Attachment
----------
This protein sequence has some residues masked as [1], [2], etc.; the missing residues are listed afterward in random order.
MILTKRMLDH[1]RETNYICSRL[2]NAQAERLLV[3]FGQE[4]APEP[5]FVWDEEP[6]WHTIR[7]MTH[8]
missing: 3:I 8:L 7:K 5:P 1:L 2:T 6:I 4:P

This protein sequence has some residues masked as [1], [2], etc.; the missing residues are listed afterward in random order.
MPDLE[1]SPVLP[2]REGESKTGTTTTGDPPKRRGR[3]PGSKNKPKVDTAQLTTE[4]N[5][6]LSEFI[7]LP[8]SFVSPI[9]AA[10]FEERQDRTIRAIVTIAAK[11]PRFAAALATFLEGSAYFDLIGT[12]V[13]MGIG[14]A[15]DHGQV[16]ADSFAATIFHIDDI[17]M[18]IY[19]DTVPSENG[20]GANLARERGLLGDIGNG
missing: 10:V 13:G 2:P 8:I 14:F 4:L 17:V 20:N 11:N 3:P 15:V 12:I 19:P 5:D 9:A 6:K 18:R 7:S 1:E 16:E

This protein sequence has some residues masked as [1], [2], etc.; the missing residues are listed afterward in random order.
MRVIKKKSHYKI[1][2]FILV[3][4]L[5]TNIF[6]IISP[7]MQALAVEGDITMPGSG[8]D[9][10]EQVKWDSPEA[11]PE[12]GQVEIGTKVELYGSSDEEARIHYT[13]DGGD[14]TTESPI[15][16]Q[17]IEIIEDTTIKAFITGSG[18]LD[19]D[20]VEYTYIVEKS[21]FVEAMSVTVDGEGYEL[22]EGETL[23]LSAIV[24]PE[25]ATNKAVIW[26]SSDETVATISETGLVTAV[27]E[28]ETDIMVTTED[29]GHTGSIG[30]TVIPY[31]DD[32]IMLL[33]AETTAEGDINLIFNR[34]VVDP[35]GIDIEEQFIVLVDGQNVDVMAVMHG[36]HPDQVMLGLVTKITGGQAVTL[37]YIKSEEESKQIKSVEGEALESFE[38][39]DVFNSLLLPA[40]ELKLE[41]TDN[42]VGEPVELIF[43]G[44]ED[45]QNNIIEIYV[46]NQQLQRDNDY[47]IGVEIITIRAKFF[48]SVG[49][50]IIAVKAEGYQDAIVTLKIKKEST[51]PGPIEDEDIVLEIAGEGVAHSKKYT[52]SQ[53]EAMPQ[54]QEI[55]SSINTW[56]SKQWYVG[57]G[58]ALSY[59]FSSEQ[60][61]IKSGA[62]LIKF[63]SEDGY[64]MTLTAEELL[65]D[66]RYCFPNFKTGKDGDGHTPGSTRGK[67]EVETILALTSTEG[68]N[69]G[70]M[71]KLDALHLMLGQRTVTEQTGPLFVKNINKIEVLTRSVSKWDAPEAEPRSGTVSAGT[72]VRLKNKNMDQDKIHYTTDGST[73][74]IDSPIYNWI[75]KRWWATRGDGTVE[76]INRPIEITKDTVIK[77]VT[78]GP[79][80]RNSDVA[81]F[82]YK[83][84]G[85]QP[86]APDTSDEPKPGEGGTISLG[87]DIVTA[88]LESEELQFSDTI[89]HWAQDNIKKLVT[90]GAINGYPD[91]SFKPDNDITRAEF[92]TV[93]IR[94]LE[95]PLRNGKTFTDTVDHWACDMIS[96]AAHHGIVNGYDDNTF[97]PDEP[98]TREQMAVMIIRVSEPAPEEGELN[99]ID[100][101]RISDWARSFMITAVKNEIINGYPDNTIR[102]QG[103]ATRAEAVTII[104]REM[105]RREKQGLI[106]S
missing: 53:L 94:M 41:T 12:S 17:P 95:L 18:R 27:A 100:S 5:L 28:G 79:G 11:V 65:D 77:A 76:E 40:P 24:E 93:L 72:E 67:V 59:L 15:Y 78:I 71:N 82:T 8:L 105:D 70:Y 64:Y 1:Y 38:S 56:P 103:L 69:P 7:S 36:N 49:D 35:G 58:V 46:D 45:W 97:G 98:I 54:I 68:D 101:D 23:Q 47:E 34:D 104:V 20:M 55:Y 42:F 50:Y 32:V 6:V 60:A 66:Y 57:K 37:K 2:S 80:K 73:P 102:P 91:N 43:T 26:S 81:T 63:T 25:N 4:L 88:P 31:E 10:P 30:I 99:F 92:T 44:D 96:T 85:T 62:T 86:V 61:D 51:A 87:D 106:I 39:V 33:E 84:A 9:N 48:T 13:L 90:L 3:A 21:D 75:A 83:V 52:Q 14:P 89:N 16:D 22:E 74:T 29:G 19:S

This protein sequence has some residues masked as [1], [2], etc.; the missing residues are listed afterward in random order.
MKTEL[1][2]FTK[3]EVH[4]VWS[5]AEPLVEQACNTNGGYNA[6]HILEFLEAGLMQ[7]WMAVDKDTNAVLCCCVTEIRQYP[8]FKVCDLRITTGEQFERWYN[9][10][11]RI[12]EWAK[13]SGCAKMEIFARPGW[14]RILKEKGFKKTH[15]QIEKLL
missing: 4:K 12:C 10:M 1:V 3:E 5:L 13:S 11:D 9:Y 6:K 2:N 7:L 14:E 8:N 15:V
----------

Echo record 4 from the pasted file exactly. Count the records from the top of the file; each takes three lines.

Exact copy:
This protein sequence has some residues masked as [1], [2], etc.; the missing residues are listed afterward in random order.
MKTEL[1][2]FTK[3]EVH[4]VWS[5]AEPLVEQACNTNGGYNA[6]HILEFLEAGLMQ[7]WMAVDKDTNAVLCCCVTEIRQYP[8]FKVCDLRITTGEQFERWYN[9][10][11]RI[12]EWAK[13]SGCAKMEIFARPGW[14]RILKEKGFKKTH[15]QIEKLL
missing: 4:K 12:C 10:M 1:V 3:E 5:L 13:S 11:D 9:Y 6:K 2:N 7:L 14:E 8:N 15:V